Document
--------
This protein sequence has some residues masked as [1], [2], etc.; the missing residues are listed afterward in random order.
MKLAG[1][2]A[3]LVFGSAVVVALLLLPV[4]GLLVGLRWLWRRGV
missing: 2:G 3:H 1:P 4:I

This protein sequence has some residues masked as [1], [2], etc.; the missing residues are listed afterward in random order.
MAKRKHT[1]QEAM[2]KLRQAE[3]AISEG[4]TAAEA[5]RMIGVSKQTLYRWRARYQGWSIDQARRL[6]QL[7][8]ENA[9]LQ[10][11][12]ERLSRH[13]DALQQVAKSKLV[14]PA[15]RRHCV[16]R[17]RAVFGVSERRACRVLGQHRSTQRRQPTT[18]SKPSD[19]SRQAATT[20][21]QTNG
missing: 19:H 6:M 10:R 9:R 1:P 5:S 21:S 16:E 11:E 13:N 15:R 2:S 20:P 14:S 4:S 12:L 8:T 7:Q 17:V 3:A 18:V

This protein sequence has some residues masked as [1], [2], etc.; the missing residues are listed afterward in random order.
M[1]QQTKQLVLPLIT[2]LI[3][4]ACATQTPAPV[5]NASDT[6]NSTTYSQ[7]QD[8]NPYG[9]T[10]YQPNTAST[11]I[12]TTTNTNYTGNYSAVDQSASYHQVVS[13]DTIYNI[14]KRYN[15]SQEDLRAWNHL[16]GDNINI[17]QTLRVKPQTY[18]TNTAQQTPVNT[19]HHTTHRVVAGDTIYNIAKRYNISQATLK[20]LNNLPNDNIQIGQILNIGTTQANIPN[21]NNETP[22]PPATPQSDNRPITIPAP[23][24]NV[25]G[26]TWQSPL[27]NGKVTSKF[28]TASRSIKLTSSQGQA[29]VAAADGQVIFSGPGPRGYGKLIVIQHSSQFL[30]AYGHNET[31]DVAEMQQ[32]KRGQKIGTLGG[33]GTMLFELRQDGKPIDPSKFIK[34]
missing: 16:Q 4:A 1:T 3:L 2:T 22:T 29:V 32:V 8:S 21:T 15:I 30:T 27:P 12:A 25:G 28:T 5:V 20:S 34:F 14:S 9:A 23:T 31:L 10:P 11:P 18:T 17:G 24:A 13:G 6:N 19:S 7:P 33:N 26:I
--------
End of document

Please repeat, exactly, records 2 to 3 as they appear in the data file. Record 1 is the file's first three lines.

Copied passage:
This protein sequence has some residues masked as [1], [2], etc.; the missing residues are listed afterward in random order.
MAKRKHT[1]QEAM[2]KLRQAE[3]AISEG[4]TAAEA[5]RMIGVSKQTLYRWRARYQGWSIDQARRL[6]QL[7][8]ENA[9]LQ[10][11][12]ERLSRH[13]DALQQVAKSKLV[14]PA[15]RRHCV[16]R[17]RAVFGVSERRACRVLGQHRSTQRRQPTT[18]SKPSD[19]SRQAATT[20][21]QTNG
missing: 19:H 6:M 10:R 9:R 1:P 5:S 21:S 16:E 11:E 13:N 15:R 2:S 20:P 14:S 4:S 12:L 8:T 7:Q 17:V 3:A 18:V

This protein sequence has some residues masked as [1], [2], etc.; the missing residues are listed afterward in random order.
M[1]QQTKQLVLPLIT[2]LI[3][4]ACATQTPAPV[5]NASDT[6]NSTTYSQ[7]QD[8]NPYG[9]T[10]YQPNTAST[11]I[12]TTTNTNYTGNYSAVDQSASYHQVVS[13]DTIYNI[14]KRYN[15]SQEDLRAWNHL[16]GDNINI[17]QTLRVKPQTY[18]TNTAQQTPVNT[19]HHTTHRVVAGDTIYNIAKRYNISQATLK[20]LNNLPNDNIQIGQILNIGTTQANIPN[21]NNETP[22]PPATPQSDNRPITIPAP[23][24]NV[25]G[26]TWQSPL[27]NGKVTSKF[28]TASRSIKLTSSQGQA[29]VAAADGQVIFSGPGPRGYGKLIVIQHSSQFL[30]AYGHNET[31]DVAEMQQ[32]KRGQKIGTLGG[33]GTMLFELRQDGKPIDPSKFIK[34]
missing: 16:Q 4:A 1:T 3:L 2:T 22:T 29:V 32:V 8:S 21:T 15:I 30:T 27:P 12:A 25:G 28:T 5:V 20:S 34:F 14:S 9:A 23:T 31:L 10:P 11:P 18:T 17:G 24:A 13:G 6:N 19:S 7:P 33:N 26:I